So Fumiko smiles politely and listens.

But when Mitsuru continues, the plastic cup cracks in Fumiko's hand, warm tea runs down her fingers.

Fumiko sets the now leaking cup down on the paper and plastic floor. She wipes her hand on her sweater. She turns to take up the daisho set and belt from the floor. She examines the cracked floral pattern of the scabbard. Her hands tremble as she does. Until, that is, they hover over the hilt and her posture locks frozen.

When Fumiko speaks, it's to the window. "I live with my mistake every day I wake up without him. I live my mistake with every victory I have. I live my mistake with the name I call myself and with the very life I live." Fumiko's voice is low, cold, angry. "How else should I admit my mistakes to satisfy you?"

She turns around, the blades and harness hang in her hand. "I earned more. I supported us. I knew I was a stronger fighter than he. I knew I could do more. I let him. I couldn't, as his wife, continue to wound his pride."

Fumiko turns and unceremoniously drops the blades on the floor. "I wanted to be a supportive wife."

Mitsuru was ready for the cuts.

She actually puffs out her shapeless chest when Fumiko goes to the swords. Mitsuru didn't understand why she wanted Fumiko to cut her. Maybe then daddy would know how much of a mistake he made trying to make Mitsuru do something she didn't want to do. Maybe because it gave her the reaction she wanted from Fumiko. That Mitsuru was bad, and Fumiko would punish her, and Mitsuru would be right because punishing Mitsuru was wrong.

But Fumiko had something Mitsuru didn't think about.

Fumiko reacted the exact way Mitsuru originally imagined it. That she was ashamed, and every single painful thing that would come from the loss floods out. Mitsuru isn't smiling now. She was listening. She numb. She successfully hurt Fumiko, and she successfully broke her. She successfully got her revenge for all the times she cut her and humiliated her in fights. Mitsuru had won.

"You don't have to be so smug about it." Mitsuru mutters feebly.

Mitsuru doesn't know what to say. She wasn't thinking what she should say. She just... she just closes the notepad. "He should have been supportive of you. Because that's what daddies do- that's what husbands should do, I guess." Limp and weak. Mitsuru felt... ashamed of what she did? No, when the shame comes, it immediately becomes hopeless anger. She wanted to fight, when she felt ashamed. But Fumiko- Fumiko wouldn't even fight back ,would she. She was not satisfied, or maybe she was. She sits on the floor by the cooling tea cup, knees to her chest, hugging her legs. The teenager waits a moment. "What did your family want you to marry?" Mitsuru says bleakly, her body cold.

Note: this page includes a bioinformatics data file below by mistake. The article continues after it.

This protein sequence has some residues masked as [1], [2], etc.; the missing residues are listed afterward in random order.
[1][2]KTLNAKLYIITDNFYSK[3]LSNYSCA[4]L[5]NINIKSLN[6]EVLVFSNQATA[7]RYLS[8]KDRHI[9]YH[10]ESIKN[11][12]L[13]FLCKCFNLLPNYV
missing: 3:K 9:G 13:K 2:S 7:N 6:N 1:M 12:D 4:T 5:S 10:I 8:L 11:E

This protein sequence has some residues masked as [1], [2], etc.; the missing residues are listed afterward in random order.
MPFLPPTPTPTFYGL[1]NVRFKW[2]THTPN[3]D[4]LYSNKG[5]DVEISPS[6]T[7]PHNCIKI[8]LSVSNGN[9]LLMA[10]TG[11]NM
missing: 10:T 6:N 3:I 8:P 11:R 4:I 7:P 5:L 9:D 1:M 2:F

"What did they want you do... instead of the thing that you did instead?"

Fumiko lived with shame. She lived with grief and pain and every time she fought and won she was reminded that she did not pick up the sword the one time it was most important. That the one time she didn't break tradition, that she did not live for what she wanted, it cost her the thing she loved the most. Because she was weak. And that weakness, it burned harder against any bit of pride she ever had as a competitor, as a creator. It burned.

But this wasn't a contest. This wasn't a ring, or a fight for money. There was nothing to prove here. There was nothing to stoke the fire of intensity. There was nothing she could do that wouldn't just admit to worse weaknesses. And so she folded before an angry child's ranting. She folds. She folds and leans back against her broad window that faces an adopted home city. One with a great spire to monsters where her Kenji fell. A constant reminder of the wastefulness of that life.

Her head thumps when she leans forward to rest the back of it against the window. She looks to the white ceiling, miraculously untouched and pristinely snow-colored as her own hair. She doesn't know how to answer. She was always supported. Kenji always had thrown everything into her. She only wanted him to rise up as well. She only wanted him to know what she saw him capable of. Only those things got him killed.

Fumiko's arms cross over her belly. She doesn't fight back, she doesn't even look at Mitsuru. She only answers after wiping at her eye with the corner of her thumb. "I can't really remember," she admits, "I don't think they had anyone in mind specifically. I'm sure they would have preferred a businessman, or a surgeon, or a prosecutor. Someone important and impressive." She shakes her head. "They came around to what I saw, in time. But it wasn't always easy."

She smiles, distant, the pain still holds in her damp eyes but it's tempered by the joy of a memory not tinged with guilt. "They were okay with my art. My sword practice. I could create, or at least perform. It was a good hobby, they thought. I would have been impressive at home. I would've been something to show off." She laughs, hand covering her mouth as she looks back down toward the ground. "But I was a lot better than they expected."

"I was meant to be a pillar in a home. But I won contests, then made connections. My father and mother played along, but then I was traveling the world. I wasn't giving them children. I wasn't tying their name to another successful lineage." Fumiko looks up from the ground, to Mitsuru. "I had gotten too old, and I was too busy and focused on the next thing. Too competitive. Too brash. And then to turn it on them and marry a poor man with no importance to his name."

Fumiko sniffs and blinks back tears. "I pushed the limits of their support with that."

"They -abandoned- you?"

Mitsuru states aloud, incredulous. Mitsuru was staring at a broken mirror, she felt. A future of misery and regret. And why? Why was Fumiko was miserable? Was it because she made bad choices, and was abandoned? And now all she could was make art and fight in public for money? That she was impressive to them once. That she was loved. And now?